That is why, if anyone asks, we decided to watch the movie Spitfire. We didn't just wander by this film in the video store like so many you read about here. Oh no, we saw the preview for Spitfire on another tape and we were driven to see it. Driven in the same way a moth is driven to a flame... and boy, did we get burned!
The most compelling thing about this movie is the cast. Among the people we saw in the preview:
Lance Henriksen: He played Bishop in Aliens, and he can now be seen in Fox TV's Millennium. He is an excellent actor, though he has appeared in a lot of straight-to-video junk.
Tim Thomerson: If you've been reading our site for any amount of time, you know who Tim is. He played Jack Deth in all five Trancers films, he played one of Mel Gibson's cronies in Air America, he was the Blur in those Baby Ruth commercials. He is the king of B-actors, a consummate performer, and a good friend.*
Brion James: Brion is known as the "time to die" guy from Blade Runner. More recently he appeared in The Fifth Element. Also a b-actor extraordinaire and a childhood friend of Thomerson's.
Sarah Douglas: She was Ursa in Superman II. She's been in a lot of bad movies since then.
There are not many movies out there that could correctly utilize a cast like this, and Spitfire doesn't even come close. For instance, Henriksen plays a James Bond-type character named Richard Charles, complete with a wardrobe made of nothing but tuxedoes, cool cars, and a jet pack. Unfortunately, Henriksen's performance in this film makes even riding a jet pack look boring. Our theory is that ol' Lance had some boat payments to make, because he's not even paying attention to his fellow cast members.
The film opens with Charles enjoying a quiet tryst with a lover. He's in full tuxedo, but somehow she manages to be topless in the first two minutes of the film (not including the standard "naked dancing girls with guns" opening credits). Learn from this: nudity in a film's first scene is not a good sign. Mercifully, this love scene is interrupted by the appearance of an old arch-enemy, Carla (Douglas), who wants something that Mr Charles has: a career.
The lover takes her cue from this and, in the ensuing martial-arts/gunfight scene, kills several men before dying herself -- topless all the while. What a woman! Before dying, of course, she reveals to Charles her deepest secret: he is the father of her daughter, Charlie. Richard makes his escape and flies away with the aformentioned jet pack.
That is the director's cue to change scenes, and so we meet Charlie Case (Kristie Phillips), Richard's daughter and world-class gymnast/martial artist. Rex Beechum (Thomerson), an opportunistic reporter, latches on to Charlie in an attempt to expose the seamy underside of women's gymnastics (which, if you believe this film, involves such competitive practices as spiking the powder bin and dosing your rivals with seizure-inducing drugs). After one such competition, Charles approaches Charlie, stashes something on her person without her knowledge, and is quickly captured by Carla and her minions.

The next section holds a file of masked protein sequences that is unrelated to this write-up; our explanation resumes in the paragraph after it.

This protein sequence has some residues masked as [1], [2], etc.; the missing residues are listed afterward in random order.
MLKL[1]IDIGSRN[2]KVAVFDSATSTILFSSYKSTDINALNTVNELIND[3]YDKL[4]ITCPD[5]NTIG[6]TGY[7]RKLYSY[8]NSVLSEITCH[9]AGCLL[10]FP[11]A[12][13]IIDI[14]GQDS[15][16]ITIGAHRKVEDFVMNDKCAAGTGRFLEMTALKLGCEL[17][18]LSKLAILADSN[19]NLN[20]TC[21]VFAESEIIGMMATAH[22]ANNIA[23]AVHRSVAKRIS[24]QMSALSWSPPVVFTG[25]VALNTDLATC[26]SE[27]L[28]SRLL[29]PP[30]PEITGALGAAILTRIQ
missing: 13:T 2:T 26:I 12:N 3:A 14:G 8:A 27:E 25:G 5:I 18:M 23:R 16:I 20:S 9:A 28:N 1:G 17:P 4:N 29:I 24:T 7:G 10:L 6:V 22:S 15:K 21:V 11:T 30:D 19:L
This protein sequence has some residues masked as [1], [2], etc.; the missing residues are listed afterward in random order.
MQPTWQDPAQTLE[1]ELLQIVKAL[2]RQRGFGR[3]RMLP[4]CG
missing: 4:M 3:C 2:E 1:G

A merry chase begins once Carla figures out that Charlie has the disk (or actually another tired plot device, the key to a safe deposit box that contains the disk), and they pursue her gymnastics tour group across Europe and Asia in an attempt to retrieve it. Beechum follows suit, and Charlie spends the rest of the film changing accents from scene to scene and occasionally punching someone (mostly Beechum). In an attempt to ape (or perhaps parody) the Bond movies, Spitfire features many international locations.
As with other Pyun films, the director pretty much points the camera at the actors, has then do a scene, then movies on. Nobody in this movie ever milks a joke or does a delivery that serves the material. Perhaps the worst casualty of this treatemnt is one of Spitfire's running gags, that is that Charles has left a string of illegitimate children all over the world who have gone into the intelligence-gathering service. This could have been an amusing subplot, but every time it's brought up, it falls flat.
Spitfire may have some historical significance as the first movie ever to be built around the presence of a gymnastics star. And while we can't say anything bad about Kristie Phillips as a gymnast, she isn't much of an actress. Through most of the movie she tries to do some sort of accent, but darned if we could tell what it was. A couple of times it sounded kind of Valley Girl, other times it sounds Austrailian, and some other times it sounds like a Southern drawl. Exactly what her heritage might be is completely up in the air. It should also be added that she has a mean right hook, which she uses on Tim Thomerson several times. We enjoyed those parts of the movie way too much.
Spitfire is just another stupid direct to video action movie, by now familiar to anyone who spends any amount of time in a video store. Unless you are a big fan of several of the actors who appear in this film, you do not want to see Spitfire. You've been warned. This movie is not so bad it's good. It's so bad it's bad.
* Two of the statements in this sentence are completely false. We're investigating how they got by our fact checker. Back to the review.
Review date: 2/24/98
This review is © copyright 1998 Chris Holland & Scott Hamilton. Blah blah blah. Please don't claim that it's yours blah blah, but feel free to e-mail it to friends, or better yet, send them the URL. To reproduce this review in another form, please contact us at email@example.com. Blah blah blah blah.